Was the CEO of Disney, Bob Chapek, arrested for human trafficking in Southern California? No, that's not true: This is a fabricated story with no basis in fact. The article lacks ironic or humorous cues that would indicate it is a commentary or that this "news" is posted on a satire website, although the "About" page identifies it as satiric.
The CEO of Disney, Bob Chapek, has been arrested for human trafficking at his home in Southern California. He was promptly released, without bail, with a promise to return to court. Chapek faces multiple felony charges, including trafficking a child across state lines, and possession of child pornography.
This comes as four of his employees at Disney were arrested in a human trafficking sting operation in Florida. One employee, Xavier Jackson, sent inappropriate pictures of himself to a detective that pretended to be a young girl. Jackson is charged with transmitting harmful material to a minor and unlawful communication.
This is how the article appeared at the time of writing:
(Image source: vancouvertimes.org screenshot taken on Fri Mar 18 14:45:23 2022 UTC)
The article claims that there has been a "complete media blackout" regarding the purported arrest of the Disney CEO. That is because it didn't happen, Chapek wasn't arrested. The false article also includes embedded tweets on the subject of a real news story, that four Disney employees were among 108 people who had been arrested in a Polk County, Florida human trafficking campaign.
The "about" page on the Vancouver Times website says:
Vancouver Times is the most trusted source for satire on the West Coast. We write satirical stories about issues that affect conservatives.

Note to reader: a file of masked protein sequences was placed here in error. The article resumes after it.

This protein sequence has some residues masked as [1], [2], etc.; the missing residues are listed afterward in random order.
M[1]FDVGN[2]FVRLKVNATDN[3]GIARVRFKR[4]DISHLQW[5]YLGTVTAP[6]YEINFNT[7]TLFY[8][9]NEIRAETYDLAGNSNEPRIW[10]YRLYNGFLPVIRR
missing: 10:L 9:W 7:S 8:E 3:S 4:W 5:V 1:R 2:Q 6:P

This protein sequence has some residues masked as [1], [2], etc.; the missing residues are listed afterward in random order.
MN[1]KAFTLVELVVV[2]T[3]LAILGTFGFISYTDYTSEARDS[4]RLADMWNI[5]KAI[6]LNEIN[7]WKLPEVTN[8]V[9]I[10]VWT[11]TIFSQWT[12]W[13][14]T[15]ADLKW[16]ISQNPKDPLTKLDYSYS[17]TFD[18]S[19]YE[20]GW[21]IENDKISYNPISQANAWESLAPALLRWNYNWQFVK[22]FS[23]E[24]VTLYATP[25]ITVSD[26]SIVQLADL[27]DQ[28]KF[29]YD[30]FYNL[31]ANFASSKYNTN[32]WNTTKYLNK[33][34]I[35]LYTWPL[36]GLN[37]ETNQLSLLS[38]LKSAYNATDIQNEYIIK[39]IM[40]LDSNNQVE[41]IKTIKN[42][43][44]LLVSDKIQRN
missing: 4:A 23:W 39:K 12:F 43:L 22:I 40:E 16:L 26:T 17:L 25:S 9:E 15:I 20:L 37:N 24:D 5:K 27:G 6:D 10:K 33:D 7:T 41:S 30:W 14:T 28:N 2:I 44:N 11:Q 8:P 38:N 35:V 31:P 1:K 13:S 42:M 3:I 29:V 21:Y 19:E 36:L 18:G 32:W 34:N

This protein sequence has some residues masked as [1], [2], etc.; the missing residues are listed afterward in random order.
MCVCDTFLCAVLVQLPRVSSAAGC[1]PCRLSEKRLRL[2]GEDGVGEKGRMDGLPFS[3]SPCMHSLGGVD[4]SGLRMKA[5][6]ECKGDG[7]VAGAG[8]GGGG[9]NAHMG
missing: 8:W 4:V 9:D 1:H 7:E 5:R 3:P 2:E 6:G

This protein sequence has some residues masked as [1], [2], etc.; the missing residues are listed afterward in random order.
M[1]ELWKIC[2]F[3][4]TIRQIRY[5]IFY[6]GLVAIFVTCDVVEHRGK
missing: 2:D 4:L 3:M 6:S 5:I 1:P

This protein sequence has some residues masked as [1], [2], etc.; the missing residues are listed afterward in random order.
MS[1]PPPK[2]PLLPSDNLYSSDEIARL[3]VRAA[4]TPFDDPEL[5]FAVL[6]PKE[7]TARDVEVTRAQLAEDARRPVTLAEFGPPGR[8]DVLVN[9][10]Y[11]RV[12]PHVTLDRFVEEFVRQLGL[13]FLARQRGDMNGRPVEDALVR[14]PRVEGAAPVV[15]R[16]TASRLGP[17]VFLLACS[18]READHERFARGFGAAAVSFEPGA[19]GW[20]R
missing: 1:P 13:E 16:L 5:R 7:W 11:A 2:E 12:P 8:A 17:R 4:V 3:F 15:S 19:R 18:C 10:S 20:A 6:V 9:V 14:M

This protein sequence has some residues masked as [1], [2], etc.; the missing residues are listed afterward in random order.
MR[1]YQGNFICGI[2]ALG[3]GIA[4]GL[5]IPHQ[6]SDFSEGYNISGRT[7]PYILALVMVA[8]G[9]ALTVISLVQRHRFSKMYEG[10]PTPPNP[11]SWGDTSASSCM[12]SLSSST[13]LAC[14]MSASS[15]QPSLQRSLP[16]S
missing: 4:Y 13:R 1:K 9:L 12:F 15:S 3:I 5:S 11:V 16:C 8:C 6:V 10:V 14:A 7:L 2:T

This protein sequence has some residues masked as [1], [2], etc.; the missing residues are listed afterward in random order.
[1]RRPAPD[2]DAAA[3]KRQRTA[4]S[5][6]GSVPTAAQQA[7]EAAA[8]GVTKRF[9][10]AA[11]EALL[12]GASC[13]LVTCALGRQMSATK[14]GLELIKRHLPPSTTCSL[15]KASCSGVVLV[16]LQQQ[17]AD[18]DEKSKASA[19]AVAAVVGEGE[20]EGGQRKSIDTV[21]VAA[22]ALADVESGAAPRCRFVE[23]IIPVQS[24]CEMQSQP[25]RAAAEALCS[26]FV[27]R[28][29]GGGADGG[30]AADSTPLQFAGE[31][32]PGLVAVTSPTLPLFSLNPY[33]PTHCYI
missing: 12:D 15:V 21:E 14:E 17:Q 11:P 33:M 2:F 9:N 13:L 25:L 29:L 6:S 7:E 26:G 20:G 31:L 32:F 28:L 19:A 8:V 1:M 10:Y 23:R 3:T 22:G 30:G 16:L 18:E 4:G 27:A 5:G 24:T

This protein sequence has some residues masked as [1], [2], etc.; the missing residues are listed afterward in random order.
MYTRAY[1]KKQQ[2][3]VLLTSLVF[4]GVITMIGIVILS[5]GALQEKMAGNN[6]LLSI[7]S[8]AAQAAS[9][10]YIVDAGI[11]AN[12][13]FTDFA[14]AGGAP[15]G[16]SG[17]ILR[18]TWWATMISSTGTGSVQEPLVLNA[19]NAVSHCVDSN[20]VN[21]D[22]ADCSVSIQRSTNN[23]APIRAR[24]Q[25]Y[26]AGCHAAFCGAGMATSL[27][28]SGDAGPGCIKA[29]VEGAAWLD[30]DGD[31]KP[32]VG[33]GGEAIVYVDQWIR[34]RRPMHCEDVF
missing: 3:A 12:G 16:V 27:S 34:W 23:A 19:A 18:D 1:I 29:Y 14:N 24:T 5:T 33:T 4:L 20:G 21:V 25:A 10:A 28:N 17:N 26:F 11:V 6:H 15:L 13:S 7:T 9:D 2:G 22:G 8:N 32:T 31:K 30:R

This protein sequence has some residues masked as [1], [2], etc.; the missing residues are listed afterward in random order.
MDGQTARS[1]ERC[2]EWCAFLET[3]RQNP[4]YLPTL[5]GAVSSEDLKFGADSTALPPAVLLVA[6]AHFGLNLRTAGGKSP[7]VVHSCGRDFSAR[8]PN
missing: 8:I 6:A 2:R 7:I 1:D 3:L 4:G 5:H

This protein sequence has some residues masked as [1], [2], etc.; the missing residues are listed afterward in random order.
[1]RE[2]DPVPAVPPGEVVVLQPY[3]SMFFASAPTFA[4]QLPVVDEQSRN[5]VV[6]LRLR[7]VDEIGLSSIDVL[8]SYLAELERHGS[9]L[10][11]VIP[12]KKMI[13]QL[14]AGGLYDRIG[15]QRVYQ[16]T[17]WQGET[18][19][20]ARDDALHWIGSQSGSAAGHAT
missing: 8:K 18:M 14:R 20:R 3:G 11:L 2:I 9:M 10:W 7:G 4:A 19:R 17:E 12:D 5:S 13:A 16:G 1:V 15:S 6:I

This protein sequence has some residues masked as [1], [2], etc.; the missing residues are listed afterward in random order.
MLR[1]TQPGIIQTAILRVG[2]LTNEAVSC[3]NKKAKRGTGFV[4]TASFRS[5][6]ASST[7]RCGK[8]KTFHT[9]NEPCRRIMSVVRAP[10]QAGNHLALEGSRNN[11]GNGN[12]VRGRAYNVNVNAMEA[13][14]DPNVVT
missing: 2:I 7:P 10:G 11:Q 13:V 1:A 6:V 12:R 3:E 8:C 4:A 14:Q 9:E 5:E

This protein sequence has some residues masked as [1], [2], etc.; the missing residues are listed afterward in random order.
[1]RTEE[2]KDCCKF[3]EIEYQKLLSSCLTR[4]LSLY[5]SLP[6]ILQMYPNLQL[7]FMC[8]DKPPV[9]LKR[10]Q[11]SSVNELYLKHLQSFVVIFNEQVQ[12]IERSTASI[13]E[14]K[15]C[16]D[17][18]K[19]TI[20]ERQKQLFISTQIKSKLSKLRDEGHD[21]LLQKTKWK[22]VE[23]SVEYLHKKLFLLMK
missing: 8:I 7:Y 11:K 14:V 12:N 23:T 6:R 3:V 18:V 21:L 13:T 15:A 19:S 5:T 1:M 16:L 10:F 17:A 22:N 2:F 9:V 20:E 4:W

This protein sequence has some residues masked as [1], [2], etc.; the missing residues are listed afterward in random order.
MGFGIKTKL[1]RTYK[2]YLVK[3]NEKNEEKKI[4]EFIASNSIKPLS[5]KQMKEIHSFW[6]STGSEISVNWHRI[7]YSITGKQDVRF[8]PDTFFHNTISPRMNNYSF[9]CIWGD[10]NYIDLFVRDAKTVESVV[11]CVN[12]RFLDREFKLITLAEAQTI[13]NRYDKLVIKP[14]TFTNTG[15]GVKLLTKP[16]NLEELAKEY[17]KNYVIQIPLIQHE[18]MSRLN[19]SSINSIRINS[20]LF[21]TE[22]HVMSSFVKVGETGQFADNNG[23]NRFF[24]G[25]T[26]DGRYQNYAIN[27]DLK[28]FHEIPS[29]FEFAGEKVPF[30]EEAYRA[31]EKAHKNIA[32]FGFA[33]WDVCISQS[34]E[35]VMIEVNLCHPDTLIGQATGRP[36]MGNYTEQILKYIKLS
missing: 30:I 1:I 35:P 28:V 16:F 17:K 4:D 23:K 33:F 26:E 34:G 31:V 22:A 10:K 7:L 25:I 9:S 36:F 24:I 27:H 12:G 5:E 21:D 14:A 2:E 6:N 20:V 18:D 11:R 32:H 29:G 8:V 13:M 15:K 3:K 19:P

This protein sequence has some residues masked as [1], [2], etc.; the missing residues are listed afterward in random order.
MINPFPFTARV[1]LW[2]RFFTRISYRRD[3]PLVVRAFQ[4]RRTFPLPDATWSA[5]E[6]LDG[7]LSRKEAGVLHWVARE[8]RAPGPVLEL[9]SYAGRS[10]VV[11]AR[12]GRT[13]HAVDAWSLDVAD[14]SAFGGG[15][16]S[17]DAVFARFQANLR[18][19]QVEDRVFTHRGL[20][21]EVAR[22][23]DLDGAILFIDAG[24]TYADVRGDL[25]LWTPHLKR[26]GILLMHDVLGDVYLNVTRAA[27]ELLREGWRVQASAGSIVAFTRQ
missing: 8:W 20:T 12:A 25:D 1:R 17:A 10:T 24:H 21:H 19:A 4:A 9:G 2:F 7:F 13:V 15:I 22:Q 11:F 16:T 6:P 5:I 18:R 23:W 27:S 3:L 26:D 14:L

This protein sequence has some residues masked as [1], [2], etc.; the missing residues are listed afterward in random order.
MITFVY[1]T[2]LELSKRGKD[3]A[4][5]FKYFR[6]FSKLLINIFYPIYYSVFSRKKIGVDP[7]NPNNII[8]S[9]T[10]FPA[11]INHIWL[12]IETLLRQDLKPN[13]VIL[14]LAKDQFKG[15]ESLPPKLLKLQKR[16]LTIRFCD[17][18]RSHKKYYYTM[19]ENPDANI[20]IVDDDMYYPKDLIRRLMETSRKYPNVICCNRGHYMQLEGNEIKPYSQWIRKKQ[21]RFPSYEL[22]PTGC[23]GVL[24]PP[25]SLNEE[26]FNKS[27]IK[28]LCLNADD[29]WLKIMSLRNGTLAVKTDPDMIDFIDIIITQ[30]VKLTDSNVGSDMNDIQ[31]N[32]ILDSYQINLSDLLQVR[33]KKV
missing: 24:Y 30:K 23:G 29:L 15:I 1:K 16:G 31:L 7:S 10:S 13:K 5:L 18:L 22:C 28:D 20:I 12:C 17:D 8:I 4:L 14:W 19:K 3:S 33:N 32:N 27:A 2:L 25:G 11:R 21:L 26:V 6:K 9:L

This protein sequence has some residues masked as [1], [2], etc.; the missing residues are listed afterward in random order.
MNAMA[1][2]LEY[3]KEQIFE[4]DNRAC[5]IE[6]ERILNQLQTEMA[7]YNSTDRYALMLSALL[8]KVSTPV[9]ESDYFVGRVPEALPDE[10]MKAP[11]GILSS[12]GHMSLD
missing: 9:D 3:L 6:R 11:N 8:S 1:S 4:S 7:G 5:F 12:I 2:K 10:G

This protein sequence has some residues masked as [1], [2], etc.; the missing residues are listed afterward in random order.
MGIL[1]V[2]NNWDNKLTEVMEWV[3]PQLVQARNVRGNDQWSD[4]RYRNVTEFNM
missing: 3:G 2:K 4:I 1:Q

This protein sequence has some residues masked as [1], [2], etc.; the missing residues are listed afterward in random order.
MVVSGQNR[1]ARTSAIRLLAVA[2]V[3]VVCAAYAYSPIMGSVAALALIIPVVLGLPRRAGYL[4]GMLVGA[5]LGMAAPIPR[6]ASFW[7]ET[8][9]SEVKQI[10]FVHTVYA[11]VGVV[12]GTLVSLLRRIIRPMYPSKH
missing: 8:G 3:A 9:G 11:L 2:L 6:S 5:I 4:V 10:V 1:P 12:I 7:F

We are not affiliated with the mainstream media (CBC, CTV etc.) in any way, and any similarities between our content and the work of the MSM is purely coincidental.
Lead Stories has written about the Vancouver Times previously. In February 2022 a false story reported that a leader of the Ottawa trucker convoy was found dead in a jail cell.
Lead Stories has a satire policy that explains why sometimes, even if we understand that the story is satire, we need to write a fact check about it.
At Lead Stories we will label untrue stories as satire if they meet following criteria:
a) They are funny
b) They criticize/expose/ridicule/mock people or ideas
c) A reasonable person can tell it is a joke
Of course there are grey areas: not everybody enjoys the same type of humor and the definition of "reasonable" is sometimes quite flexible. Note that we do not require a disclaimer to be present: a funny meme mocking some government policy by poking fun at the supposed effects is a perfectly valid form of satire. But a clear and visible disclaimer can sometimes help us in our decision: if we can see it, so can our hypothetical "reasonable person".
Funny fictional stories that don't actually criticize/expose/ridicule/mock people or ideas can also be labeled as satire if there are clearly visible indicators the story is not real.